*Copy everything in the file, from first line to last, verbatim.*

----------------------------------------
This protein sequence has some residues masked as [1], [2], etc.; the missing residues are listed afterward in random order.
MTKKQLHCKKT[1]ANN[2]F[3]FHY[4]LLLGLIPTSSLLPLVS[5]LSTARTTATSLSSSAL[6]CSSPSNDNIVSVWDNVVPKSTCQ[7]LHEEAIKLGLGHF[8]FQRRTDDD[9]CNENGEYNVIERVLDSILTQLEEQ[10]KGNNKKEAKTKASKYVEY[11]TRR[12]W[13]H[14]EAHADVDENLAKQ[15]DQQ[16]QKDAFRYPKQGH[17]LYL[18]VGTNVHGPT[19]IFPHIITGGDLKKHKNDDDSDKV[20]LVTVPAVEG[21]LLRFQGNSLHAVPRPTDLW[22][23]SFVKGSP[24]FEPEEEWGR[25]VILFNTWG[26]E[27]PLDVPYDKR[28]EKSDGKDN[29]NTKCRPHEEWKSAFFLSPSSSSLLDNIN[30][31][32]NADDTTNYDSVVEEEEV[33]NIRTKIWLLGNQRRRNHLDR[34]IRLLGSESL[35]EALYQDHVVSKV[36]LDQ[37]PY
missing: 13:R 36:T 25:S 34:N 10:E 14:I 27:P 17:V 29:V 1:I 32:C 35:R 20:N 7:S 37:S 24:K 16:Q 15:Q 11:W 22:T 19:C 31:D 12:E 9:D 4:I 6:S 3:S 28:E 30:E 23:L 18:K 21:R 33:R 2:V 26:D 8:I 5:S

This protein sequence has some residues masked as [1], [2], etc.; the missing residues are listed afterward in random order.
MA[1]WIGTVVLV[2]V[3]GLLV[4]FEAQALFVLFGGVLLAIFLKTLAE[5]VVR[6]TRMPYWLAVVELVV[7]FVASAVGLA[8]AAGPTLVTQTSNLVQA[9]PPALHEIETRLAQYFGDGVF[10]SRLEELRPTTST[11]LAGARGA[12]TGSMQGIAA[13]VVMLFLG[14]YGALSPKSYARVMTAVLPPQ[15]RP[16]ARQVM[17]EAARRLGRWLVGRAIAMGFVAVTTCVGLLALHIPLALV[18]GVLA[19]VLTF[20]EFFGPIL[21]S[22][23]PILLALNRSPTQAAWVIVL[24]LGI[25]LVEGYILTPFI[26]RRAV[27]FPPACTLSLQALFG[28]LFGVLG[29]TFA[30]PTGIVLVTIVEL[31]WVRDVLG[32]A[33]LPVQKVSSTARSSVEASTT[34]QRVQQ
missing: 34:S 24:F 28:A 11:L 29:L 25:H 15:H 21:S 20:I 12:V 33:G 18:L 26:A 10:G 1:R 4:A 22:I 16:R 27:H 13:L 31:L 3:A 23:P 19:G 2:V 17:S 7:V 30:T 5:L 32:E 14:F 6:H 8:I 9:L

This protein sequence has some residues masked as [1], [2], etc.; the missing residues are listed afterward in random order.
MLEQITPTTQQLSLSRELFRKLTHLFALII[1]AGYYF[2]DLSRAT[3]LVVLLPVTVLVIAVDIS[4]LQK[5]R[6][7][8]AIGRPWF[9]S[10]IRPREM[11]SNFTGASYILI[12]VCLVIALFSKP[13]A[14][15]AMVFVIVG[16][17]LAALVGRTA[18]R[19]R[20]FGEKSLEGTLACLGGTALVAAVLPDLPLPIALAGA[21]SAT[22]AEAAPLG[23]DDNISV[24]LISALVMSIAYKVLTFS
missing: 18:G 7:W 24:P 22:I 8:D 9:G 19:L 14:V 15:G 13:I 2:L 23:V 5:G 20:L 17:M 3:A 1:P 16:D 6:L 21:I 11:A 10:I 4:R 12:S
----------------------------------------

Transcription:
This protein sequence has some residues masked as [1], [2], etc.; the missing residues are listed afterward in random order.
MTKKQLHCKKT[1]ANN[2]F[3]FHY[4]LLLGLIPTSSLLPLVS[5]LSTARTTATSLSSSAL[6]CSSPSNDNIVSVWDNVVPKSTCQ[7]LHEEAIKLGLGHF[8]FQRRTDDD[9]CNENGEYNVIERVLDSILTQLEEQ[10]KGNNKKEAKTKASKYVEY[11]TRR[12]W[13]H[14]EAHADVDENLAKQ[15]DQQ[16]QKDAFRYPKQGH[17]LYL[18]VGTNVHGPT[19]IFPHIITGGDLKKHKNDDDSDKV[20]LVTVPAVEG[21]LLRFQGNSLHAVPRPTDLW[22][23]SFVKGSP[24]FEPEEEWGR[25]VILFNTWG[26]E[27]PLDVPYDKR[28]EKSDGKDN[29]NTKCRPHEEWKSAFFLSPSSSSLLDNIN[30][31][32]NADDTTNYDSVVEEEEV[33]NIRTKIWLLGNQRRRNHLDR[34]IRLLGSESL[35]EALYQDHVVSKV[36]LDQ[37]PY
missing: 13:R 36:T 25:S 34:N 10:E 14:I 27:P 17:V 29:V 1:I 32:C 35:R 20:N 7:S 37:S 24:K 16:Q 15:Q 11:W 22:T 19:C 31:D 12:E 9:D 4:I 6:S 3:S 28:E 30:E 23:L 18:K 21:R 33:R 2:V 26:D 8:I 5:S

This protein sequence has some residues masked as [1], [2], etc.; the missing residues are listed afterward in random order.
MA[1]WIGTVVLV[2]V[3]GLLV[4]FEAQALFVLFGGVLLAIFLKTLAE[5]VVR[6]TRMPYWLAVVELVV[7]FVASAVGLA[8]AAGPTLVTQTSNLVQA[9]PPALHEIETRLAQYFGDGVF[10]SRLEELRPTTST[11]LAGARGA[12]TGSMQGIAA[13]VVMLFLG[14]YGALSPKSYARVMTAVLPPQ[15]RP[16]ARQVM[17]EAARRLGRWLVGRAIAMGFVAVTTCVGLLALHIPLALV[18]GVLA[19]VLTF[20]EFFGPIL[21]S[22][23]PILLALNRSPTQAAWVIVL[24]LGI[25]LVEGYILTPFI[26]RRAV[27]FPPACTLSLQALFG[28]LFGVLG[29]TFA[30]PTGIVLVTIVEL[31]WVRDVLG[32]A[33]LPVQKVSSTARSSVEASTT[34]QRVQQ
missing: 34:S 24:F 28:A 11:L 29:L 25:H 15:H 21:S 20:I 12:V 33:G 18:L 26:A 10:G 1:R 4:A 22:I 16:R 27:H 13:L 31:L 3:A 23:P 19:G 2:V 17:S 7:V 30:T 5:L 32:E 14:F 6:H 8:I 9:L

This protein sequence has some residues masked as [1], [2], etc.; the missing residues are listed afterward in random order.
MLEQITPTTQQLSLSRELFRKLTHLFALII[1]AGYYF[2]DLSRAT[3]LVVLLPVTVLVIAVDIS[4]LQK[5]R[6][7][8]AIGRPWF[9]S[10]IRPREM[11]SNFTGASYILI[12]VCLVIALFSKP[13]A[14][15]AMVFVIVG[16][17]LAALVGRTA[18]R[19]R[20]FGEKSLEGTLACLGGTALVAAVLPDLPLPIALAGA[21]SAT[22]AEAAPLG[23]DDNISV[24]LISALVMSIAYKVLTFS
missing: 18:G 7:W 24:P 22:I 8:D 9:G 19:L 14:V 15:G 13:I 2:L 23:V 5:G 20:L 17:M 3:A 1:P 16:D 6:L 21:I 11:A 10:I 4:R 12:S